“In the recruiting process, we know as coaches that Lehigh University is one our biggest strengths,” said Lambinus. “Many exceptional student-athletes are drawn to Lehigh because it provides the perfect combination of Division I athletics and high academics. Student-athletes, like Jess, know that Lehigh provides endless opportunities and if one door closes, several others open.”

Today, Sacco’s concussion effects are relatively minimal, but there are a few symptoms that have lingered.

“I’ve gotten to the point where I can go day-to-day pretty well,” she said. “Sometimes, I still want to go work out. If I want to work out with my teammates, I’m okay right after, but later that night, I know I shouldn’t have done it because I get really bad exercise-induced migraines. They have been starting to get better, but I was told it might be a lasting thing.”

Thinking back to Waitley’s quote, Sacco did plan for the worst, but the other parts of the quotes are also true: “expect the best” and “prepare to be surprised.”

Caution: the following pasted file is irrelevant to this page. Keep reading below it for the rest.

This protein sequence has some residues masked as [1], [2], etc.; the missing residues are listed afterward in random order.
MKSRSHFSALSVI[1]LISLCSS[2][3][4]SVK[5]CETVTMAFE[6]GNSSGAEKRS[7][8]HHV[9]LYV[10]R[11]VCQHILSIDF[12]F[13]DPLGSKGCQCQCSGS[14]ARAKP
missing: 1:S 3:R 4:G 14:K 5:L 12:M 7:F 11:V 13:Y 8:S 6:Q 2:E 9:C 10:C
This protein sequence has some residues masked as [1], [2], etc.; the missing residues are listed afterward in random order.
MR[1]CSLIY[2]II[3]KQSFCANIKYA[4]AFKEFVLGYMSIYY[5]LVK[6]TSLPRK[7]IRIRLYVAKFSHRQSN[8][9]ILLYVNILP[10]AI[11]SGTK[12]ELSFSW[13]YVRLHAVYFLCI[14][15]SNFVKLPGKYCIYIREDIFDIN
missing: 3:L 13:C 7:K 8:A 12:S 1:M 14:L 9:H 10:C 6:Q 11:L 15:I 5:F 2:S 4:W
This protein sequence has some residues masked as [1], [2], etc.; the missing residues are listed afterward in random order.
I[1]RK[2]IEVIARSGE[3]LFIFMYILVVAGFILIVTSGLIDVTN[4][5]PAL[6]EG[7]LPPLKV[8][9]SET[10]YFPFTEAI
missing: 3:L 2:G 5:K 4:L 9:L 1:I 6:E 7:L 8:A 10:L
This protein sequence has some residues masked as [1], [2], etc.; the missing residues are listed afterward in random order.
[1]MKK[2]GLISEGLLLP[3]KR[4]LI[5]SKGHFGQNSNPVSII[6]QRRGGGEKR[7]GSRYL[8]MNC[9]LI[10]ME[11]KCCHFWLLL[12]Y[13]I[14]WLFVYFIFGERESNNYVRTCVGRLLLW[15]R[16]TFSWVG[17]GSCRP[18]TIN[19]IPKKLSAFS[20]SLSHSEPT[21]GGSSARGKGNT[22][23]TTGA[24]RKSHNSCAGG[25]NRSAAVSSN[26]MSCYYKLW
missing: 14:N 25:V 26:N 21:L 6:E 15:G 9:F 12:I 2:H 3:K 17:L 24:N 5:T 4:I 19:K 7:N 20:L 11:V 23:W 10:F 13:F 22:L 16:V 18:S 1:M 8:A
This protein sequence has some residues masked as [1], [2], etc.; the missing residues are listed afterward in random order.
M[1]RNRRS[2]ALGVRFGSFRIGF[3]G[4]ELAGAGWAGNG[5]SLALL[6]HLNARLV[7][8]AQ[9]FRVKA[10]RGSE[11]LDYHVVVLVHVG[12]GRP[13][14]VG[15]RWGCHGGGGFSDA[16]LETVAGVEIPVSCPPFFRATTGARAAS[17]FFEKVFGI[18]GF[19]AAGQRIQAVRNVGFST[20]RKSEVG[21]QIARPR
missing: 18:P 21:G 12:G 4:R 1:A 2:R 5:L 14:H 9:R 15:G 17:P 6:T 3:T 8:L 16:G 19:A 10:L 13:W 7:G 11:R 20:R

Sacco has experienced the best that Lehigh has to offer. She still got to play college soccer, even if only parts of two seasons. A byproduct of the experience has been developing meaningful relationships with players and coaches, people who have become family to her.

“The relationships are going to be the most important things I get out of my Lehigh experience and I still have them,” said Sacco. “Being on the sidelines have actually made my relationships with people stronger. I’ve grown such a good relationship with both of the coaches (Lambinus and Calabrese), and they’ve been so helpful throughout this situation.”

The last part of Waitley’s quote is, “prepare to be surprised.”

Soccer led Sacco her to a prestigious academic institution like Lehigh where she was surprised by all the opportunities she didn’t even know existed. Now, Sacco plans on applying to graduate school and following in her sister’s footsteps.

“Coming into Lehigh, I had assumed I would be done school in four years and that would be it,” she said. “Now that I’ve had this opportunity, just interacting with all my professors who have also gone to school beyond undergraduate, it has made me want to do the same.”

In the meantime, Sacco has another year at Lehigh remaining in 2018-19. She won’t be physically playing soccer, but the sport will always be in her DNA.

“Sometimes, I have dreams that I’m playing and wake up excited that we scored,” said Sacco. “This is always going to be a part of my life. I’m always going to think about the experience at Lehigh, on the field with my teammates. That will never go away.”